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The Reeler Blog

The Other Bergman

Harriet Andersson and Lars Ekborg in Monika

By Miriam Bale

It's Bergman week in New York, with opportunities to see four of his films -- two that are definitive (Persona and Fanny and Alexander at BAM) and two that are seen much less often (Monika at IFC Center and Shame, also at BAM). Shame has perhaps been undervalued while Monika has just been unavailable, which means that it can finally be seen the way it's meant to be seen: in a gorgeous 35-mm print that makes Harriet Andersson's bosom and bottom into monuments of worship on the screen.

"What were we dreaming when Monika was first shown in Paris?" wrote Jean-Luc Godard in his rapture "Bergmanorama," published in Cahiers du Cinema in 1958. "Ingmar Bergman was already doing what we accused French directors of not doing." He goes on to compare Bergman's female worship in this film to Vadim's And God Created Woman with Brigitte Bardot, adding that Monika practices this to perfection. In the same essay, Godard describes a scene towards the end of the film in which Andersson stares into the camera as "a sudden conspiracy between actor and spectator." It's a scene that clearly influenced Godard's continual exploration of this relationship -- perhaps the main theme of his 2 or 3 Things I Know About Her -- in his filmmaking career. When Godard made his own ode to womanliness starring Bardot, in the opening scene of Contempt, his two strong reactions to Monika seemed to breed one approach. When Bardot asks her lover -- and also the viewer -- what we like about her, body part by body part, Andersson's unbridled sensuality seemed to merge perfectly with that self-conscious conspiracy with the spectator, producing something very Godardian.

So Godard was doing Bergman, in a way, but then in Shame (from 1968, and screening tonight at BAM) a viewer can see something more unbelievable: Bergman doing Godard. It's Bergman's Weekend (which is meant as a compliment); both films are responses to the political havoc of 1967-68, especially in Vietnam, but Shame, the story of a marriage dissolving amid an imaginary civil war in the near future, is also a reaction to accusations that Bergman was immorally apolitical. The opposing sides -- in both the war and the marriage -- seem undifferentiated, chaotic and vague, especially since viewers see both action and logic through the Vaseline-covered lens of the not-too-bright apolitical couple (played by Max von Sydow and Liv Ullman), two sensitive musicians who used to perform together in an orchestra before the war forced them to the country to become lingonberry farmers in semi-isolation. They pout, pose, and lose it at random.

It's the typical Bergman self-obsessed inward spiral, but it's unusually effective in Shame, even reading at times as self-criticism of his own shtick. The flip-flop between implosion and explosion, a natural result of the film's combination of domestic drama and war picture, is part of what balances this. Its subtle and shocking humor also helps -- humor that seemingly comes from improvisation, a technique Bergman had atypically explored in the making of this film. "I believe that every seriously intended work of art must contain an element of play," Bergman said in an interview just after the film's release. In Shame that play occasionally (and refreshingly) reveals itself in the looseness allowed in the lead performances, most notably in a scene in which Von Sydow becomes a killer -- a simulacrum of a manly man, surrounded by efficient war heroes.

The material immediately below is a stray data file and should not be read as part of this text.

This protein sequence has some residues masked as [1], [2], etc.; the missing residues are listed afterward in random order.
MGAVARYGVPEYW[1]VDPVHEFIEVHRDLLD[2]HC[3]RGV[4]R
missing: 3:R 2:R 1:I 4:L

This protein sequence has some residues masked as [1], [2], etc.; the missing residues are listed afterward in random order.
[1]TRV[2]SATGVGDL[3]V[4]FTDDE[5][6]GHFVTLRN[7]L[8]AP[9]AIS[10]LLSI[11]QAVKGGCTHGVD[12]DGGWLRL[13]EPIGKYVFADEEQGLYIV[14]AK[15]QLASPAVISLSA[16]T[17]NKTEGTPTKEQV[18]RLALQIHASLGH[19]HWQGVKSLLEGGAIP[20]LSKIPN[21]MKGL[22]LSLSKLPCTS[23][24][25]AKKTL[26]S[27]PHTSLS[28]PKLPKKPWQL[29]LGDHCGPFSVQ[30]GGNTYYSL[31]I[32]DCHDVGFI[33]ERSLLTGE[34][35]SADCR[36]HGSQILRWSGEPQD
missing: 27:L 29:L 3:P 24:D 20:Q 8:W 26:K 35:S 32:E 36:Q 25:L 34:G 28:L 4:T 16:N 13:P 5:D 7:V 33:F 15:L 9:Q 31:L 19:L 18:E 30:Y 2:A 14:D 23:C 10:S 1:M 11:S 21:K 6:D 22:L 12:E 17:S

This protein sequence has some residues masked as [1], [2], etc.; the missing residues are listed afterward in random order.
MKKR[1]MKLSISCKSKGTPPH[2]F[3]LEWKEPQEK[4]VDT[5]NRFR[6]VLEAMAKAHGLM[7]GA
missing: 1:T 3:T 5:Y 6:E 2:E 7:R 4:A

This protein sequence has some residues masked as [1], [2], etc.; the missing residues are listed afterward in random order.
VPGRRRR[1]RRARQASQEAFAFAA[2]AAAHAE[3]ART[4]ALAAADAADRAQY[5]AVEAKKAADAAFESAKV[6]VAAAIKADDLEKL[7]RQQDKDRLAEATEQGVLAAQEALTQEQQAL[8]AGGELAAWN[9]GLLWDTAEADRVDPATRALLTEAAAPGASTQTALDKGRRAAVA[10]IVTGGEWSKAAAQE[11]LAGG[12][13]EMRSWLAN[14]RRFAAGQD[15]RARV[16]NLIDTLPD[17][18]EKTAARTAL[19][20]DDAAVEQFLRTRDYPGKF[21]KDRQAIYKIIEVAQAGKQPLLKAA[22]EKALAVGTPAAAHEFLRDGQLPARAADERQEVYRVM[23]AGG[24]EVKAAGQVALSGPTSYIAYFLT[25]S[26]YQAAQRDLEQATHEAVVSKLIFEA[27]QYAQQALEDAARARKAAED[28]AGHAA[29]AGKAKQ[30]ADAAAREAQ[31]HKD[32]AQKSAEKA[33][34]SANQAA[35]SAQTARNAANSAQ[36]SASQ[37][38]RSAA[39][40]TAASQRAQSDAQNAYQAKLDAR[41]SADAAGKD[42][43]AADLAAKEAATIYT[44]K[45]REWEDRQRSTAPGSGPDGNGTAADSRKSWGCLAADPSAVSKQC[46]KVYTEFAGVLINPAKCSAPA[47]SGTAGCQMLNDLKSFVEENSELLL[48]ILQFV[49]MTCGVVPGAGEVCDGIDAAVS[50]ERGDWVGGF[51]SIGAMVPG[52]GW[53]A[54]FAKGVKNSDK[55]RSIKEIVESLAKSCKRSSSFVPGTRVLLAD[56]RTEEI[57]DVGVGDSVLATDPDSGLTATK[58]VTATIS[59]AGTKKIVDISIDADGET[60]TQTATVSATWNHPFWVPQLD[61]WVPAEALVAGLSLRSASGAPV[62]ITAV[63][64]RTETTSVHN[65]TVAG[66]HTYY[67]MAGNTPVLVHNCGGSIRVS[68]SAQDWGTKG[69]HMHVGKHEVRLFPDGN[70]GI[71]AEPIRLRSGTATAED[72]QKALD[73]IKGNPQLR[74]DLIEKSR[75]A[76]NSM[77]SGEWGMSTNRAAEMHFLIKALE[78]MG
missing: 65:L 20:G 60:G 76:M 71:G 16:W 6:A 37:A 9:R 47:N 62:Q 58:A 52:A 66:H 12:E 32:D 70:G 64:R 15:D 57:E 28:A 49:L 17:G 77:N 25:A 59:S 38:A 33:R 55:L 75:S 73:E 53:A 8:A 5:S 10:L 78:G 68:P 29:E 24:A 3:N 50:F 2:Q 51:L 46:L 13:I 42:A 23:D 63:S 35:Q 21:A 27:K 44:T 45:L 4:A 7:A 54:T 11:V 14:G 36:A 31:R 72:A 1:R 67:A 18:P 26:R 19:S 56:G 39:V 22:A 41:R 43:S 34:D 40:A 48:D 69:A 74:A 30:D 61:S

At his death in July, echoes of "overrated" were heard about Bergman in print and in conversation, which seems just too obvious a statement to make. It's not useful. When looking at a broader spectrum of work by someone with such obsessive repetitions in theme and even of framing, it becomes clear that the interest is not in the forms that he's creating again and again, but in the stitching. Bergman's threading alternates between violently too tight or slapdashed, always hand-sewn, and when it's good you can't believe the thing he's created hasn't fallen apart.

Monika screens through Nov. 27 at IFC Center; Persona and Shame screen tonight at BAM with an introduction by actress Bibi Andersson and author Jonathan Lethem, respectively. Fanny and Alexander screens Wednesday at BAM with an introduction by Pernilla August.

Seduced and Abandoned is a regular feature about repertory cinema highlights in New York. Miriam Bale programs the monthly series The Movie Night Disco at Frank's Lounge in Fort Greene.

Posted at November 20, 2007 2:12 PM

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